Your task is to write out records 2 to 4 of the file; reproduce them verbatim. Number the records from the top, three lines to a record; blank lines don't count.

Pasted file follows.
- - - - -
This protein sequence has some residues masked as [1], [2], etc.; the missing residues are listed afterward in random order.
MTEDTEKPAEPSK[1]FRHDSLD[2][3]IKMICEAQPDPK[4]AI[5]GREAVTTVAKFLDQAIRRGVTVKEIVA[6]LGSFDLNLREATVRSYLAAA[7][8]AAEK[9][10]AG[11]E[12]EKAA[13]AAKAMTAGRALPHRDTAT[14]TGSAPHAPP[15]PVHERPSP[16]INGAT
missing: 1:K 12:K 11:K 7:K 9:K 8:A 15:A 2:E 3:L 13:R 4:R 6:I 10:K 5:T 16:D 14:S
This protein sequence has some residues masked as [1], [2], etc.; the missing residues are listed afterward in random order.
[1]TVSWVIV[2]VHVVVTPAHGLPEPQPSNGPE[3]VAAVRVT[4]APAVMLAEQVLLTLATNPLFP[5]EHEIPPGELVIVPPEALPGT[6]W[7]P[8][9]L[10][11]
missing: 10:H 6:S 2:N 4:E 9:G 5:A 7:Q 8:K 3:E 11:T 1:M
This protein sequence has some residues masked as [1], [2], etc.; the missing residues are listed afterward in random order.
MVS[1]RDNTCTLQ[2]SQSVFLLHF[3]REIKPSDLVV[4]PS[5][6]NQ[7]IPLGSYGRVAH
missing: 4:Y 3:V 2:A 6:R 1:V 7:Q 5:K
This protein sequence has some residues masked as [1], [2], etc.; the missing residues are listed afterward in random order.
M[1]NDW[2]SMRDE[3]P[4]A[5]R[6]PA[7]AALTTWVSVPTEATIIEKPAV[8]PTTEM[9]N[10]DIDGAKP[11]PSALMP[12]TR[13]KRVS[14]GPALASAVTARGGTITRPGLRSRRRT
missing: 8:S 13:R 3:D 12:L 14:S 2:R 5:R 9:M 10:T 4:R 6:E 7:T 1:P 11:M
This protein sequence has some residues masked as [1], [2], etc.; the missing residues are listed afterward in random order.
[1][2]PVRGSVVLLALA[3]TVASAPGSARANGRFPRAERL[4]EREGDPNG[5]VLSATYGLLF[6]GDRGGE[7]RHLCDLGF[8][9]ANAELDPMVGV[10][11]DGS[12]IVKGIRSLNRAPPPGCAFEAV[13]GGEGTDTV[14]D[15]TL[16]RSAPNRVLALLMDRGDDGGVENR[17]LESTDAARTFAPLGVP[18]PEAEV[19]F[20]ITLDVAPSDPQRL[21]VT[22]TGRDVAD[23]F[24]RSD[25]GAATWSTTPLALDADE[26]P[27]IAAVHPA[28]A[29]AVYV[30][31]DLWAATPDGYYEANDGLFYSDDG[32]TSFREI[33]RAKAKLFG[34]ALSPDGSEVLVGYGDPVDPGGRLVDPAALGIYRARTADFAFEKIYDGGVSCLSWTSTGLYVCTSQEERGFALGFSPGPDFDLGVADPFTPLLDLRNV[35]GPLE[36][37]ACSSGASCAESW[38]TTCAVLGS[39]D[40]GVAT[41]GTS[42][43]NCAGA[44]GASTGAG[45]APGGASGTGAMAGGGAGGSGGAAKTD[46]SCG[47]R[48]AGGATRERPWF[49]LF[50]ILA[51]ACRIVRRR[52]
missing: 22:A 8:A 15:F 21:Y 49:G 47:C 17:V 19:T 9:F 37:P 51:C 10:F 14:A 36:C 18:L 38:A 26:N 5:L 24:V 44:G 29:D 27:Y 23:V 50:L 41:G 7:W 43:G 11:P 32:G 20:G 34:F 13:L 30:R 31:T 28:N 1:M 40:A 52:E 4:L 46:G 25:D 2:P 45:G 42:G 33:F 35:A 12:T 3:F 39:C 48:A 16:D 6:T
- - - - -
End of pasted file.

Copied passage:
This protein sequence has some residues masked as [1], [2], etc.; the missing residues are listed afterward in random order.
[1]TVSWVIV[2]VHVVVTPAHGLPEPQPSNGPE[3]VAAVRVT[4]APAVMLAEQVLLTLATNPLFP[5]EHEIPPGELVIVPPEALPGT[6]W[7]P[8][9]L[10][11]
missing: 10:H 6:S 2:N 4:E 9:G 5:A 7:Q 8:K 3:E 11:T 1:M
This protein sequence has some residues masked as [1], [2], etc.; the missing residues are listed afterward in random order.
MVS[1]RDNTCTLQ[2]SQSVFLLHF[3]REIKPSDLVV[4]PS[5][6]NQ[7]IPLGSYGRVAH
missing: 4:Y 3:V 2:A 6:R 1:V 7:Q 5:K
This protein sequence has some residues masked as [1], [2], etc.; the missing residues are listed afterward in random order.
M[1]NDW[2]SMRDE[3]P[4]A[5]R[6]PA[7]AALTTWVSVPTEATIIEKPAV[8]PTTEM[9]N[10]DIDGAKP[11]PSALMP[12]TR[13]KRVS[14]GPALASAVTARGGTITRPGLRSRRRT
missing: 8:S 13:R 3:D 12:L 14:S 2:R 5:R 9:M 10:T 4:R 6:E 7:T 1:P 11:M